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The U.S. Open 9-Ball Championships (often shortened in clear contexts to simply U.S. Open, and sometimes spelled with "US", "9-ball", "Nine-ball", singular "Championship", etc.) is an annual professional pool (pocket billiards) tournament that began in 1976 at Q-Master Billiards in Norfolk, Virginia, although previous versions of a "U.S. Open Nine-ball Tournament" had been held at the Jack n Jill Club in Arlington, V.A. as early as 1970.
Though it is staged in the United States and is labeled the "U.S. Open", male professional pool players from around the world are eligible to compete in this event in the Men's Division. The Women's U.S. Open is a separate event, unaffiliated with the Men's U.S. Open. Instead, the Women's U.S. Open is associated with the Women's Professional Billiard Association (WPBA). The Men's U.S. Open is one of the most sought-after titles in nine-ball and in pool generally. It is also referred to as the Cuetec Cues U.S. Open, for sponsorship purposes.
Shane Van Boening of USA is the current two-time defending champion (2012 & 2013) of the Men's Division. Mika Immonen of Finland is the 2009 Men's Division title-holder. Immonen is also the 2008 Men's Division title-holder of the US$250,000 33rd Annual U.S. Open 9-Ball Championships, where 237 billiards players competed. Immonen claimed the 13–7 victory, and pocketed the first-place prize of $40,000 on October 26, 2008 against Filipino runner-up Ronato Alcano (2006 World Nine-ball Champion), who settled for $20,000. It marked Immonen's second consecutive U.S. Open 9-Ball Champion title, making him, at the time, the winningest non-U.S. competitor.[dated info]
Featured matches are recorded and broadcast by Billiard Club Network and Accu-Stats Video Productions on a designated table at the Chesapeake Conference Center with commentary provided by various pool veterans and industry members.
Traditionally, winners of the U.S. Open are given a green blazer in recognition for this championship title and are awarded free entry fees to all future U.S. Open tournaments.
In its first edition in 1976, the U.S. Open was contested by just 16 players. Over the years, the number of participants steadily increased, reaching its current level of 256 players.
Today the larger Men's Division is a restrictive male-only event, though it is otherwise a true "open" tournament, in that the only requirement is the payment of the entry fee, which was $600 in 2008. The total purse for the tournament at that time was $200,000, where the winner was awarded $40,000.
Barry Behrman is the tournament promoter of the Men's Division, and has been since its inception.
The tournament's original venue was Q-Master Billiards pool room, located in Norfolk, Virginia, which hosted the event, other than one year, until 1988. From 1997 to 2011, the U.S. Open Men's Division was held at the Chesapeake Conference Center in Chesapeake, Virginia. After Behrman refused to pay money owed for the Chesapeake venue, the 2012 U.S. Open was held in Virginia Beach, VA.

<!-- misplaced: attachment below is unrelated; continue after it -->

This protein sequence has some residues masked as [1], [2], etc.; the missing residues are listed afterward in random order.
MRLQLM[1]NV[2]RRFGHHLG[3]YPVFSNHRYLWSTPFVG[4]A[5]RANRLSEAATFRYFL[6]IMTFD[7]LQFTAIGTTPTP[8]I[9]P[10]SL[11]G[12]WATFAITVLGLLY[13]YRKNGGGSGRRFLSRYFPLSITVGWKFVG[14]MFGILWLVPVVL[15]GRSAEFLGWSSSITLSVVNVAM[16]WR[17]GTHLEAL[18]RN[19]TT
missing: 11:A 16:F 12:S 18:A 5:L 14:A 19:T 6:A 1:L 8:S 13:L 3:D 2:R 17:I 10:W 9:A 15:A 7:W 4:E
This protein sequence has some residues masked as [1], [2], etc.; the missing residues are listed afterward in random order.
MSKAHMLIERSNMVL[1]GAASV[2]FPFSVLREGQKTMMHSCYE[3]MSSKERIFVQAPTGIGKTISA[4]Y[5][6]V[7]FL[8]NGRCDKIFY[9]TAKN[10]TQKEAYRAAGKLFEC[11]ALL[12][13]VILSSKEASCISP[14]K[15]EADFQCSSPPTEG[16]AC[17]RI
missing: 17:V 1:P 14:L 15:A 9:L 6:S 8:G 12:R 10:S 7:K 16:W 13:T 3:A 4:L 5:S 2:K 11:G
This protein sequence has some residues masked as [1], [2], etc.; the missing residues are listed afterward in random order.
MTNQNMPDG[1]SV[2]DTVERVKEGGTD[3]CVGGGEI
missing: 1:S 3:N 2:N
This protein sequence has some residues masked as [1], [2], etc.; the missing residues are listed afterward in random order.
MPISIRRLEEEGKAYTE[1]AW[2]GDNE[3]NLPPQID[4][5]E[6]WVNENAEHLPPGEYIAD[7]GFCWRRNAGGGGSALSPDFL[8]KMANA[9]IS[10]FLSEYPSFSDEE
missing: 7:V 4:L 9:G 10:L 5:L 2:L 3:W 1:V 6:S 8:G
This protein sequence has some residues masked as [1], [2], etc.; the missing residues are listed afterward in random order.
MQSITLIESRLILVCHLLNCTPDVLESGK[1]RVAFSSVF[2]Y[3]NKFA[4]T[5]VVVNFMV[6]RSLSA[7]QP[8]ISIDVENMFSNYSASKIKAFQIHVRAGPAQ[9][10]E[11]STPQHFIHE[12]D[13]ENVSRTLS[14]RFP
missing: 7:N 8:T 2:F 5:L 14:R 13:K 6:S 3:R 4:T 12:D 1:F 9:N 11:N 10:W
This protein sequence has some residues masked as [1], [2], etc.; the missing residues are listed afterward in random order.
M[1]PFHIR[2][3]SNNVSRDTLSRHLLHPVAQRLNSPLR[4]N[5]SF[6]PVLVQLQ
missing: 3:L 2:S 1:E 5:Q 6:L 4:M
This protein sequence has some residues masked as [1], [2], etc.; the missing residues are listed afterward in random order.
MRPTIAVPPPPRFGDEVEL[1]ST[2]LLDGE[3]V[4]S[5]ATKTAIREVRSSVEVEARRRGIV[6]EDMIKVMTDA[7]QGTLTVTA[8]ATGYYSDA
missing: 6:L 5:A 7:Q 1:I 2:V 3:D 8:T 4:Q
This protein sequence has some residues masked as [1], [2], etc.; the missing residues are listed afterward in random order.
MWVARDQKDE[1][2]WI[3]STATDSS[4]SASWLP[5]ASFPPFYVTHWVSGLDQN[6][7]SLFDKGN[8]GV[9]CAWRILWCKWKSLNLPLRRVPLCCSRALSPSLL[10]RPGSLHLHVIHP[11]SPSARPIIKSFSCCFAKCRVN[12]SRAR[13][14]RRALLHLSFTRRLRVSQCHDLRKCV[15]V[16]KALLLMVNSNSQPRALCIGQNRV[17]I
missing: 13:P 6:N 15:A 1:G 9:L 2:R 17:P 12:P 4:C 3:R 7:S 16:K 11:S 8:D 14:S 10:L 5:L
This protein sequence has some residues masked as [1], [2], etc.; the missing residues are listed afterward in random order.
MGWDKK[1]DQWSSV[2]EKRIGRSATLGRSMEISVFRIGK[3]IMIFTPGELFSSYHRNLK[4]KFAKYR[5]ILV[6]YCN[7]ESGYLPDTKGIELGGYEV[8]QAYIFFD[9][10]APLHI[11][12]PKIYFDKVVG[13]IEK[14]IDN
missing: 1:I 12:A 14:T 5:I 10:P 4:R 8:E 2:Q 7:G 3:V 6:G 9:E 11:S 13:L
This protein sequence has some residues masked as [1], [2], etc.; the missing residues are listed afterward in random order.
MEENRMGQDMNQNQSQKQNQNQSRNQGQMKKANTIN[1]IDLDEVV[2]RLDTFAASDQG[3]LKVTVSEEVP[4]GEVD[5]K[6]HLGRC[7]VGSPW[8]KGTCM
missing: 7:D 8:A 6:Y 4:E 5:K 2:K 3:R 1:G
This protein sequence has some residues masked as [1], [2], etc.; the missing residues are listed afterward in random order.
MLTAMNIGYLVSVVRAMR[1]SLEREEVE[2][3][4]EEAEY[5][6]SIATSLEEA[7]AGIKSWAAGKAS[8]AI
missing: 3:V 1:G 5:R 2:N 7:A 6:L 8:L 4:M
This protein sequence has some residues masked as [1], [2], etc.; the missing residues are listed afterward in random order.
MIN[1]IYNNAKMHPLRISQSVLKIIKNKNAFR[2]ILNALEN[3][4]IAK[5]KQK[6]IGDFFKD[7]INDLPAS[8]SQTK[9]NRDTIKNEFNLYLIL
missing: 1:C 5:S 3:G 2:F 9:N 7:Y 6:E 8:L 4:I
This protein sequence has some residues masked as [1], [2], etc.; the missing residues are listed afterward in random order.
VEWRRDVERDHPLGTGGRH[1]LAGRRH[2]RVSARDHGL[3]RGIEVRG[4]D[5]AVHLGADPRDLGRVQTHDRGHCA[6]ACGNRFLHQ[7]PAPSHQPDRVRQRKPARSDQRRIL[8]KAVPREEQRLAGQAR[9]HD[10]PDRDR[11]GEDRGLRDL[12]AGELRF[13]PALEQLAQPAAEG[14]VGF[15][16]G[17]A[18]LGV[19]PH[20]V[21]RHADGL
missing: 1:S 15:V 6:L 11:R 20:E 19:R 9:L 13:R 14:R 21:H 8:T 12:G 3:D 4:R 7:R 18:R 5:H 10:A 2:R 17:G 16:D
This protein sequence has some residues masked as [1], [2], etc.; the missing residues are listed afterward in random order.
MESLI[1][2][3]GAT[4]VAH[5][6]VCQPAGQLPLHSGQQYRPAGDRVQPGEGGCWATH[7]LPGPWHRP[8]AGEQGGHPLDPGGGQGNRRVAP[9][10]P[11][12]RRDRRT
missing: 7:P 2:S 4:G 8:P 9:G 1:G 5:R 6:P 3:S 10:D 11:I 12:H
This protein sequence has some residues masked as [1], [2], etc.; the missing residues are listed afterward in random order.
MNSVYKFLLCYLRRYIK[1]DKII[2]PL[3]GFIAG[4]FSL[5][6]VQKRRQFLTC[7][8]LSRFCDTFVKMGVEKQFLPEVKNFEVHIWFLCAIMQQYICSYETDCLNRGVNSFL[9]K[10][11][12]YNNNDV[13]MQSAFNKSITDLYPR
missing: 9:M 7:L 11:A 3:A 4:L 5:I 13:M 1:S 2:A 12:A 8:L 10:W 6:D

Unlike the Men's Division, the U.S. Open for women is not a true "open" event. Each female player must qualify through the WPBA, the professional women's billiards tour based in the United States, in order to compete in this annual event. The Women's Division tournament is held in different locations each year.
The tournament format is essentially double-elimination (a player is out of the tournament after losing two matches) until two players remain. Most professional pool "double-elimination" events, however, are not true double-elimination formats, where the player who reaches the finals from the loser's side has to defeat the winner's side player twice for the title. At the U.S. Open, matches are played in races to 11, with the winner breaking. However, the final match, as is customary with most professional nine-ball tournaments today, is one extended race. At the U.S. Open, the extended race in the finals is 13 games.
|2013||Shane Van Boening (3)|
|2012||Shane Van Boening (2)|
|2011||Darren Appleton (2)|
|2009||Mika Immonen (2)|
|2007||Shane Van Boening|
|2000||Earl Strickland (5)|
|1998||Buddy Hall (2)|
|1997||Earl Strickland (4)|
|1993||Earl Strickland (3)|
|1990||Nick Varner (2)|
|1987||Earl Strickland (2)|
|1986||David Howard AKA Squirrel|
|1983||Mike Sigel (3)|
|1980||Mike Sigel (2)|
|This section requires expansion. (February 2008)|
|2012||Allison Fisher (6)|
|2010||Ga-young Kim (3) |
|1988||Ewa Laurance (2) |